When last we checked in on Ravalli County, just south of Missoula, citizens were circulating a petition asking county officials to-among other things-forbid federal employees from talking to them without permission from the sheriff.
One county resident, who also happens to work for the federal government, recently wrote to the Missoulian: “Do I need a daily letter from the sheriff to enter my home and talk to my wife, or will there be provision for some sort of blanket authorization?”
Now, another Ravalli County resident wants to change the Montana constitution.
“Cathy Hackett of Stevensville this week launched a proposed constitutional initiative campaign to put the boundaries from Montana’s original 1889 constitution into the state’s 1972 constitution. These boundaries spell out, in latitudes and longitudes, where Montana is situated.
“I really think that places our state sovereignty in jeopardy if we don’t have official boundaries in our constitution,” Hackett said Tuesday.”
Hackett, who describes herself as “a bit of a rebel,” is worried that-without the state’s boundaries spelled out in the state constitution-“if you get charged with breaking a Montana law, you could very well use that as a defense and get off.”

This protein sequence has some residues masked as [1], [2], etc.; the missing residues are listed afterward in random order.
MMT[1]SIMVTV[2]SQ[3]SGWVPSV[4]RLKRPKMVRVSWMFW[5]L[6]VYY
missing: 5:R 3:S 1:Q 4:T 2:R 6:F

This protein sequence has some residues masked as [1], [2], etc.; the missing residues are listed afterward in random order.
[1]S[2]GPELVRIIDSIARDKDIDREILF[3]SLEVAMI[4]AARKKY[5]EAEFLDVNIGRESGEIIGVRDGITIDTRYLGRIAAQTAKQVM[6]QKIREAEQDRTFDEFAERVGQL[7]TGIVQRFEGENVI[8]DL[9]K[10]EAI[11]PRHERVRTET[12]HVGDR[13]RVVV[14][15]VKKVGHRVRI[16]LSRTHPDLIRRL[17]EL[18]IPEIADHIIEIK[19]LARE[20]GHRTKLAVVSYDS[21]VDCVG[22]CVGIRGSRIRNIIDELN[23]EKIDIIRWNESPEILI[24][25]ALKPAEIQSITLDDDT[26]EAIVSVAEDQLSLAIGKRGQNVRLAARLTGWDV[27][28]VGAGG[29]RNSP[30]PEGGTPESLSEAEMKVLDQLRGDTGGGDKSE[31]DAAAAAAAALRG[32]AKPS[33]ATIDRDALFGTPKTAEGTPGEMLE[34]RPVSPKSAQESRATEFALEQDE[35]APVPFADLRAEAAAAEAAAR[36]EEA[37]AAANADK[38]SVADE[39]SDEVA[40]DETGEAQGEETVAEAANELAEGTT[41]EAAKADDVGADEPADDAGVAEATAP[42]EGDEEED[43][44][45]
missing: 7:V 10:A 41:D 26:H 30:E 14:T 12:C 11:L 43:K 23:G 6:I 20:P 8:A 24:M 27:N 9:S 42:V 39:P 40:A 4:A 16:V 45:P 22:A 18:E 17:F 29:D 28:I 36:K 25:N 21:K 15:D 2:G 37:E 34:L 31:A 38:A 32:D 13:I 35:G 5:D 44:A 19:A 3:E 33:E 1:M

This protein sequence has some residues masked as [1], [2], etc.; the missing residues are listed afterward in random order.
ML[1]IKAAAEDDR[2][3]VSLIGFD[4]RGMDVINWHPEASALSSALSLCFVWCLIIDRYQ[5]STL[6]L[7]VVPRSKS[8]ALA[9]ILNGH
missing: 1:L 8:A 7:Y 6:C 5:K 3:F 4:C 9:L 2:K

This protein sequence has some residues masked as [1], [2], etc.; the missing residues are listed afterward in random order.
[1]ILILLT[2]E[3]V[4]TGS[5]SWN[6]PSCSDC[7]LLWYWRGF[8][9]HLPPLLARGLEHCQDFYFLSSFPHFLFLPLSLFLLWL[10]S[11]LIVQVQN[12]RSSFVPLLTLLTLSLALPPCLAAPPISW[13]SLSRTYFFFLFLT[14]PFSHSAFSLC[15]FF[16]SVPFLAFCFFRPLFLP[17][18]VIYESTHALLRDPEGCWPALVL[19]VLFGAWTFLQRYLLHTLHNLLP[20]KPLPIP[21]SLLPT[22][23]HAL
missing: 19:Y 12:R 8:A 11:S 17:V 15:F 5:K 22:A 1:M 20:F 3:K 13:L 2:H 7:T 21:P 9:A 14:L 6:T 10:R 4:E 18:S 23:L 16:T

I don’t know if this is correct or not, but then, neither does Hackett. Stating the obvious, the reporter advises us that Hackett “is not a lawyer.”
Then there’s this:
“Qualifying a constitutional initiative for the November 2010 ballot is no easy task. To do so requires the signatures of nearly 49,000 registered Montana voters, including 10 percent of the voters in 40 of the 100 state House districts. The signatures must be turned by June 18.
“There’s people all over the state I believe can help me,” Hackett said. “I was part of the Ron Paul thing when he was running for president. We still e-mail each other. I’m counting on those people. I’m confident that they’ll agree with me.”
In other words, Hackett finds it safe to assume that a Ron Paul supporter can be engaged in a quixotic and time-consuming effort to rectify a problem that no state legislator, legal scholar, defense attorney, or jailhouse lawyer has yet noticed and that mainly sounds problematic only if one has just recently begun learning about the subject in a relative vacuum.
I’m not saying this doesn’t sound possible, but-if I were among these Ron Paul supporters-I wouldn’t take the nature of Hackett’s faith in them as a compliment.
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